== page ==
Fatal CAD or nonfatal MI at 6 years
11.5% vs. 11.3% vs. 11.4% (P=NS)

Secondary Outcomes

All-cause mortality
17.3% vs. 16.8% vs. 17.2% (P=NS)
Combined CAD (composite of coronary revascularization or angina with hospitalization)
19.9% vs. 19.9% vs. 20.8% (P=NS)
Stroke
5.6% vs. 5.4% vs. 6.3%
Amlodipine vs. chlorthalidone: RR 0.93 (95% CI 0.82-1.06; P=0.28)
Lisinopril vs. chlorthalidone: RR 1.15 (95% CI 1.02-1.30; P=0.02)
CAD, stroke, treated angina without hospitalization, HF, or PAD
30.9% vs. 32% vs. 33.3%
Amlodipine vs. chlorthalidone: RR 1.04 (95% CI 0.99-1.09; P=0.12)
Lisinopril vs. chlorthalidone: RR 1.10 (95% CI 1.05-1.16; P<0.001)
ESRD
1.8% vs. 2.1% vs. 1.12% (P=NS)
Cancer
9.7% vs. 10.0% vs. 9.9% (P=NS)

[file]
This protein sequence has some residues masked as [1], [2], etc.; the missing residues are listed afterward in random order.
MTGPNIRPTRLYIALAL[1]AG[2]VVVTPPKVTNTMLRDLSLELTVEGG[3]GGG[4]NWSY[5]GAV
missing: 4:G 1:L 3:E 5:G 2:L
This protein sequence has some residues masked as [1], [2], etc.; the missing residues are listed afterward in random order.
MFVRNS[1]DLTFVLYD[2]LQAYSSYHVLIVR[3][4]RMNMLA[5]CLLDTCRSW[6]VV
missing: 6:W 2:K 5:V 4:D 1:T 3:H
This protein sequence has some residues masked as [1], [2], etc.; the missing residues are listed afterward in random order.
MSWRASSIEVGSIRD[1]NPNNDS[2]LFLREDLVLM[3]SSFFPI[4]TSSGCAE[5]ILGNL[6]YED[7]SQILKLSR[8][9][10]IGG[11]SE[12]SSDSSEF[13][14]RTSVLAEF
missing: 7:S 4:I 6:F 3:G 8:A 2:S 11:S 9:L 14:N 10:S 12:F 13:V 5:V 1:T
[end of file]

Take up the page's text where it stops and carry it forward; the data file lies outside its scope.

GI bleed
8.8% vs. 8.0% vs. 9.6% (P=NS)

Additional Outcomes

See Table 5 on page 2990 for a complete list of components of secondary outcomes.

HF
7.7% vs. 10.2% vs. 8.7%
Amlodipine vs. chlorthalidone: RR 1.38 (95% CI 1.24-1.52; P<0.001)
Lisinopril vs. chlorthalidone: RR 1.19 (95% CI 1.07-1.31; P<0.001)
Angina
12.1% vs. 12.6% vs. 13.6%
Amlodipine vs. chlorthalidone: RR 1.02 (95% CI 0.94-1.10; P=0.67)
Lisinopril vs. chlorthalidone: RR 1.11 (95% CI 1.03-1.20; P=0.01)
Coronary revascularizations
9.2% vs. 10.0% vs. 10.2%
Amlodipine vs. chlorthalidone: RR 1.09 (95% CI 1.00-1.20; P=0.06)
Lisinopril vs. chlorthalidone: RR 1.10 (95% CI 1.00-1.21; P=0.05)

Subgroup Analysis

Chlorthalidone vs. amlodipine
Outcomes were consistent for all subgroups of participants: age, gender, race, diabetic status.
Lisinopril vs. chlorthalidone
Outcomes were consistent for following subgroups of participants: age, gender, and diabetic status.

Adverse Events

Angioedema
0.1% vs. <0.1% vs. 0.4% (P<0.001)
Hypokalemia
8.5% vs. 1.9% vs. 0.8% (P<0.001)
Nondiabetics with baseline fasting glucose ≥126mg/dl